Easy, Yes, but Accurate?
IN September 2005, the Church of England heartily endorsed the release of The 100-Minute Bible. Designed to be read in 100 minutes, the new version condenses the Hebrew Scriptures into 17 one-page sections and the Greek Scriptures into 33, thus leaving out, as one reviewer puts it, all those “boring bits.” It is easy to read, yes, but is it accurate?
Aside from the omission of the divine name, Jehovah, a number of other deviations will be noted by serious Bible students. (Psalm 83:18) For example, section 1 states that God “created heaven and earth over a period of six days.” Genesis 1:1, however, simply says: “In the beginning God created the heavens and the earth.” After that, the original account describes further acts of creation involving the earth, lasting six “days,” or periods of time. Then, Genesis 2:4 sums up the entire period of creation, calling it “the day that Jehovah God made earth and heaven.”
According to The 100-Minute Bible, Job, a man of integrity, was attacked by “one of [God’s] servants, Satan, . . . whose responsibility it was to act as the accuser of humankind.” Do you see the discrepancy here? The word “Satan” means “Resister.” Rather than being God’s servant, Satan is, in fact, God’s archenemy and the self-appointed accuser of mankind.—Revelation 12:7-10.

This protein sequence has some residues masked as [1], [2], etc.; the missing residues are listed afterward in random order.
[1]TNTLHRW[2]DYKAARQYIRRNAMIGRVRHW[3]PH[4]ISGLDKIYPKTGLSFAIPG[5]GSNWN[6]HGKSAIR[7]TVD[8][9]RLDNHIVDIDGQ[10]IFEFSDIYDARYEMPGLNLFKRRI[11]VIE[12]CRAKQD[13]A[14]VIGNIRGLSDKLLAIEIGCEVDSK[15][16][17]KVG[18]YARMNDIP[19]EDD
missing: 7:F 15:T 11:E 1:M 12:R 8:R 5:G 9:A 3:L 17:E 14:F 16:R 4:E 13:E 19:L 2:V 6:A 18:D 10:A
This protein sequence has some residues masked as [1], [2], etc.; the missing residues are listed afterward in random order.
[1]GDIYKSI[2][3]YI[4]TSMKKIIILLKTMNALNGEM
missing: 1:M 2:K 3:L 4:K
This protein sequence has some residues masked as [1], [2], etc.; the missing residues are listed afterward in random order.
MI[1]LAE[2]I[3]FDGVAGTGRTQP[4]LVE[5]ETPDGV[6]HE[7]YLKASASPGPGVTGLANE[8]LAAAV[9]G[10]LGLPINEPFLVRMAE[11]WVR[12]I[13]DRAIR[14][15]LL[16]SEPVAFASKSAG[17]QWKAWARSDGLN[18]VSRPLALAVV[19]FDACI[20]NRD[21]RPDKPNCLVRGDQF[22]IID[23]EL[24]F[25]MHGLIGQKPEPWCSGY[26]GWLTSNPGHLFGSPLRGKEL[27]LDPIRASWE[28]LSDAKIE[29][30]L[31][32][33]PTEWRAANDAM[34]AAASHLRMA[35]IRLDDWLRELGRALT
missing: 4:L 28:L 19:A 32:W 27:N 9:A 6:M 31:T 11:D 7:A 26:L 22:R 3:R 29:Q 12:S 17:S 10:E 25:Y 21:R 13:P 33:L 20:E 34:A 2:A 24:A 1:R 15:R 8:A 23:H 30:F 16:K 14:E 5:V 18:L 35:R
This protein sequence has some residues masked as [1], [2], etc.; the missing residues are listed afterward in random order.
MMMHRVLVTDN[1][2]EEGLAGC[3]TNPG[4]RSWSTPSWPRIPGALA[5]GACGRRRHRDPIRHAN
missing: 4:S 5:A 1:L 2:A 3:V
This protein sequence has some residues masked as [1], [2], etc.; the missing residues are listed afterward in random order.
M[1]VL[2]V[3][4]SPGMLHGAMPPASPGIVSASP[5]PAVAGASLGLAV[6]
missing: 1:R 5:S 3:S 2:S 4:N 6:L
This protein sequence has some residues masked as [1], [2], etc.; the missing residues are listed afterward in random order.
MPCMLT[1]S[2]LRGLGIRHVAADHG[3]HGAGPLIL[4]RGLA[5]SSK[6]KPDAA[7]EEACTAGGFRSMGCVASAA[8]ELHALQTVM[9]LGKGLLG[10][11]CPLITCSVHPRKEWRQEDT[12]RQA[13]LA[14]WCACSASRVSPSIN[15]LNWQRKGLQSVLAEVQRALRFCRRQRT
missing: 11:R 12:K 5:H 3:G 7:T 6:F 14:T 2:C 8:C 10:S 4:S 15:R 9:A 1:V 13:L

What about the Christian Greek Scriptures portion of The 100-Minute Bible? In the parable of the sheep and the goats, the new version says that Jesus favors those who helped “anyone, however insignificant,” whereas Jesus really said that he blesses those who do good to his footstep followers—his “brothers.” (Matthew 25:40) The synopsis of Revelation tells its readers that “Rome, the great Babylon, would be utterly destroyed.” Bible students know, however, that nothing in the original writings allows for such an identification of “Babylon the Great.”—Revelation 17:15–18:24.
For those who seek to know our Creator and understand his purpose, there can be no substitute for the complete Bible. True, reading the Bible will take more than 100 minutes, but doing so brings inestimable rewards. (John 17:3) May you accept this challenge and reap the rewards for yourself.—2 Timothy 3:16, 17.